During the weekend of 13-15 October 1967 the Prime Minister Harold Wilson along with his Technology Minister Wedgewood Benn convened a meeting at Chequers between Sir George Harriman and Sir Donald Stokes. The Prime Minister suggested that a merger between British Motor Holdings and the Leyland Motor Corporation would be in the national interest. Sir George Harriman of BMH later said: ‘When the Prime Minister asks it’s not a good thing to say no. After Chequers I did feel an extra compulsion to go ahead.’
British Leyland Motor Corporation is formed
After this, the IRC, under its Chairman, Sir Frank Kearton, acted as mediator between the two parties and the merger was announced on 17 January 1968. Wedgewood-Benn was credited by the press as one of the instigators of the merger, which nearly fell through, before coming into being in May 1968 as the British Leyland Motor Corporation.
It would be grossly unfair to use the subsequent failure of British Leyland as a stick to beat Anthony Wedgewood Benn/Tony Benn and accuse both he and Harold Wilson of committing a monumental political and industrial blunder. They, like the media, the city, the analysts and the financial institutions, were all taken in by the Donald Stokes/Leyland public relations machine masterminded by Keith Hopkins.
However, as the British Motor Holdings story relates, both Jim Slater and John Barber told the Leyland board that serious rationalisation would be required of the merged company to make it viable. After the merger, Stokes baulked at the chance, citing union opposition. Leyland had played hardball during the merger negotiations, but once they had established their dominance over the BMH men in the merged corporation, their ruthless managerial approach evaporated into thin air.
1970 – and Labour is ousted by the Tories
In June 1970 the Labour Party was unexpectedly defeated in the General Election by the Conservatives led by Edward Heath, forcing Anthony Wedgewood Benn onto the opposition benches. While his party comrades tended to move to the right as they grew older, Wedgewood Benn moved to the left. He later wrote of ‘the power of industrialists and bankers to get their way by use of the crudest form of economic pressure, even blackmail, against a Labour Government.’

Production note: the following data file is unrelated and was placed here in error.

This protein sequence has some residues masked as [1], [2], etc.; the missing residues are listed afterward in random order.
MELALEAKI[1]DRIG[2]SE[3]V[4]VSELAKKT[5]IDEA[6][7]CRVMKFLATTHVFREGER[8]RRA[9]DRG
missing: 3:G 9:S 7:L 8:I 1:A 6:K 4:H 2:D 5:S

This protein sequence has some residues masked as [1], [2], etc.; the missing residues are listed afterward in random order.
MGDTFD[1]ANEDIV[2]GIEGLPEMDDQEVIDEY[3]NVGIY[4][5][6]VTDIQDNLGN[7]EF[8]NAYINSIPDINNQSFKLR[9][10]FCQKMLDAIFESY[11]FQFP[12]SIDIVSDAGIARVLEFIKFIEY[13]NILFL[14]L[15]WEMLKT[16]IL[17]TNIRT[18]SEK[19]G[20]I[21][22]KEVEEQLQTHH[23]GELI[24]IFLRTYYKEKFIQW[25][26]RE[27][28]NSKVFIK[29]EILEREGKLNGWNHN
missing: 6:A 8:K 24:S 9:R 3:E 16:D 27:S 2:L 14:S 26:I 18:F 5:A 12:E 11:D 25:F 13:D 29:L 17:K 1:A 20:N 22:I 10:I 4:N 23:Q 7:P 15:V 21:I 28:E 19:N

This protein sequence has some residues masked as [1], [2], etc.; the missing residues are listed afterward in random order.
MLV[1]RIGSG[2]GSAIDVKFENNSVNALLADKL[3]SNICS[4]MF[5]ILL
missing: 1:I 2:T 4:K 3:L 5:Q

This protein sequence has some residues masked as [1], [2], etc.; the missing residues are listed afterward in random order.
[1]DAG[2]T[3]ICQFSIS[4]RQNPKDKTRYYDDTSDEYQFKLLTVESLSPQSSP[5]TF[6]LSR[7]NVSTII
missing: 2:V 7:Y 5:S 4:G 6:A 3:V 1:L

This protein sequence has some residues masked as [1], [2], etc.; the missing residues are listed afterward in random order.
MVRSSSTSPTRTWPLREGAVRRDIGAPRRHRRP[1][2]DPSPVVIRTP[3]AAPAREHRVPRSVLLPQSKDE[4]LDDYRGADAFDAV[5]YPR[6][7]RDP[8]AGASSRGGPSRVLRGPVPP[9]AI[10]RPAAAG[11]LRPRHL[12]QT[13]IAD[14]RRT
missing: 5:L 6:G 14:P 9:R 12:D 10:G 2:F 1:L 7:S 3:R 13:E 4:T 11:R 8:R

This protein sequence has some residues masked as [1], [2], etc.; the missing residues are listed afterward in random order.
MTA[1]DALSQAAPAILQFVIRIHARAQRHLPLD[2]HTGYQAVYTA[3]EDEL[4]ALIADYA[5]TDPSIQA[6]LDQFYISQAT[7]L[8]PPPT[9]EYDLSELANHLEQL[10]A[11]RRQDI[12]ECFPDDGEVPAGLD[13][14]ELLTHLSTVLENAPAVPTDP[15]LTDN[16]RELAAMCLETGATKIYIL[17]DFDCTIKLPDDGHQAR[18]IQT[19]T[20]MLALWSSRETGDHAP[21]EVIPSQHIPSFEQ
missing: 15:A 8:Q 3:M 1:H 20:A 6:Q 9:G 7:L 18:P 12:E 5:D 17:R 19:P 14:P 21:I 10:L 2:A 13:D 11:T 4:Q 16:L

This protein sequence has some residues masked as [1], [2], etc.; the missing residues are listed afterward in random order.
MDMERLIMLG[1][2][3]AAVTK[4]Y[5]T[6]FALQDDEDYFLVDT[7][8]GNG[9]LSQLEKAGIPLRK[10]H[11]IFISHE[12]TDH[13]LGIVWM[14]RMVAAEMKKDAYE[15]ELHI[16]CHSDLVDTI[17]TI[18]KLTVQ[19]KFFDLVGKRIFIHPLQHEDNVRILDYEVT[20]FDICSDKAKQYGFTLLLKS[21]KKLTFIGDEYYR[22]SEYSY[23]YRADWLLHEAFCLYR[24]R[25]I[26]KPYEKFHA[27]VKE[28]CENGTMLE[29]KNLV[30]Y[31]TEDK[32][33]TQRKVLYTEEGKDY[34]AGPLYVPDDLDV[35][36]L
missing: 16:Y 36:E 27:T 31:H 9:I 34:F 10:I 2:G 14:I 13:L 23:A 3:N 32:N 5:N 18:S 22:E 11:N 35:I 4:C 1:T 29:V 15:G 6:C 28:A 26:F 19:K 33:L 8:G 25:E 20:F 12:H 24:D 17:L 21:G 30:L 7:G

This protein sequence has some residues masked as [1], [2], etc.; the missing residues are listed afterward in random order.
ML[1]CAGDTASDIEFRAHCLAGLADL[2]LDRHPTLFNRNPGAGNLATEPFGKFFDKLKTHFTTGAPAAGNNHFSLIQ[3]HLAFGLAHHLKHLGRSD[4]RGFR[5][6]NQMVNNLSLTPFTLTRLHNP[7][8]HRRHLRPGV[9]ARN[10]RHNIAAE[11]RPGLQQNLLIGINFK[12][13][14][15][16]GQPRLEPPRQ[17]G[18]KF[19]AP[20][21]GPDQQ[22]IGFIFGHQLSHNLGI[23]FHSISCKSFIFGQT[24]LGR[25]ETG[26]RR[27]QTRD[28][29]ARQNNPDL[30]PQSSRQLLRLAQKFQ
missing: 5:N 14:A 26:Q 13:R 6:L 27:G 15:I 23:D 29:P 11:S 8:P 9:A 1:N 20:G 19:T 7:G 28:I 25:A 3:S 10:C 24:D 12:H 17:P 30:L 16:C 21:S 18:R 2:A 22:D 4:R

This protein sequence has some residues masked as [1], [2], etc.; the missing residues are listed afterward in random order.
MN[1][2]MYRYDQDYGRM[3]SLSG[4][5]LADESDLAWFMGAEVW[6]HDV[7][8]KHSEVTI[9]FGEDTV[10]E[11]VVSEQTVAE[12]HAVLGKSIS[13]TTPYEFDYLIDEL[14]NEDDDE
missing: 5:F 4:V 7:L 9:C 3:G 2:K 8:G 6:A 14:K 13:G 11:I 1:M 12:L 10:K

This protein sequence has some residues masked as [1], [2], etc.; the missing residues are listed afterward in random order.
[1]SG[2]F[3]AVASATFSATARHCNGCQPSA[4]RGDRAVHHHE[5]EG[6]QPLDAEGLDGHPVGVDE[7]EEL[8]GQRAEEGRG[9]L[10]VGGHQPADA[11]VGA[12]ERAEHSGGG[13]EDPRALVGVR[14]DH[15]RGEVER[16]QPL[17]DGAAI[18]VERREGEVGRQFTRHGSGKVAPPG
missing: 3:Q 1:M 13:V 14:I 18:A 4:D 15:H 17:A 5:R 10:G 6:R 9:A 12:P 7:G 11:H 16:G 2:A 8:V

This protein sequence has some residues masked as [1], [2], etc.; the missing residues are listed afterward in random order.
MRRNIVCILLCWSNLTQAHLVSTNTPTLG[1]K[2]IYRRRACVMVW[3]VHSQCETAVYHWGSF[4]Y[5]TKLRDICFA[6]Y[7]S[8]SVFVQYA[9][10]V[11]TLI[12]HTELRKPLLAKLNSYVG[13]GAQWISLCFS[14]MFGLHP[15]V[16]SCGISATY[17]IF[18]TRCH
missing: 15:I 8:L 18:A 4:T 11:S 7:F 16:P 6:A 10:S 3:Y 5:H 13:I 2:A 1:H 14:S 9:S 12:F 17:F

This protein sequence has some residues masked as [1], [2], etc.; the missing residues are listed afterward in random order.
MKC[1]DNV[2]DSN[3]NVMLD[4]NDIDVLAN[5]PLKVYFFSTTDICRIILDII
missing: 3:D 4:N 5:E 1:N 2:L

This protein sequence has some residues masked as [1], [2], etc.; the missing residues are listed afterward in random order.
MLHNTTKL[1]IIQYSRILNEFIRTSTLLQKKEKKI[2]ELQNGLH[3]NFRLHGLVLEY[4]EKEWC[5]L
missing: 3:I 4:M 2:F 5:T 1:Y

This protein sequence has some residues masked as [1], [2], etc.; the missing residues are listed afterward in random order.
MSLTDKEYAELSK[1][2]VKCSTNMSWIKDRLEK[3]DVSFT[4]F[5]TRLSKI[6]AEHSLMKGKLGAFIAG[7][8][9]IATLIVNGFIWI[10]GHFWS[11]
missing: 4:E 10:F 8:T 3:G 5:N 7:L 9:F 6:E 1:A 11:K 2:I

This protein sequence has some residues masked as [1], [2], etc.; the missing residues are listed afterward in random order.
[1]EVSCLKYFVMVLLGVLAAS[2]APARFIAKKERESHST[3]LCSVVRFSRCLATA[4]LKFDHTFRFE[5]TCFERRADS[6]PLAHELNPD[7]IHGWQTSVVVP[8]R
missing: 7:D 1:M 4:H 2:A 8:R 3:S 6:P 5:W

In October 1973 he announced that he wished to be known as Mr Tony Benn rather than as Anthony Wedgwood Benn.
It was against a background of worsening industrial relations in Britain that Tony Benn’s most influential period began. He became convinced that, as in 1945, the secret to electoral success lay in creating a socialist programme involving large scale nationalisation plus a degree of workers involvement in the running of their firms, or industrial democracy. Benn saw the Trade Unions as an intrinsic part of this programme. He also managed to persuade a great many Labour Party members of the wisdom of this course. Although Harold Wilson remained leader, Tony Benn was now winning the hearts and minds of many rank and file members.
1974 – the Ministry of Trade and Industry years
The opportunity to carry out Tony Benn’s programme came in February 1974 when Edward Heath called a snap General Election over who ruled Britain, the Government or the Trade Unions. This was amidst the three-day week as the Conservatives fought their second battle with the National Union of Mineworkers in less than two years.
The three-day week forced British Leyland to operate at only 60 per cent of capacity, which was uneconomic, draining it of all the funds it had built up during the recent ‘Barber Boom’ car sales bonanza.
Tony Benn co-wrote the Labour Party manifesto which stated: ‘Repeal the Industrial Relations Act as a matter of extreme urgency and then bring in an Employment Protection Act and an Industrial Democracy Act, as agreed in our discussions with the TUC, to increase the control of industry by the people. However, more will be needed if we are to create a new spirit in industry. The British people, both as workers and consumers, must have more control over the powerful private forces that at present dominate our economic life.
‘To this end we shall sustain and expand industrial development and exports and bring about the re-equipment necessary for this purpose through the powers we shall take in a new Industry Act and through the Planning Agreement system which will allow Government to plan with industry more effectively. Wherever we give direct aid to a company out of public funds we shall in return reserve the right to take a share of the ownership of the company.
‘In addition to our plans set out for taking into common ownership land required for development, we shall substantially extend Public Enterprise by taking mineral rights. We shall also take shipbuilding, ship repairing and marine engineering, ports, the manufacture of airframes and aero-engines into public ownership and control. But we shall not confine the extension of the public sector to the loss-making and subsidised industries.
‘We shall also take over profitable sections or individual firms in those industries where a public holding is essential to enable the Government to control prices, stimulate investment, encourage exports, create employment, protect workers and consumers from the activities of irresponsible multi-national companies, and to plan the national economy in the national interest.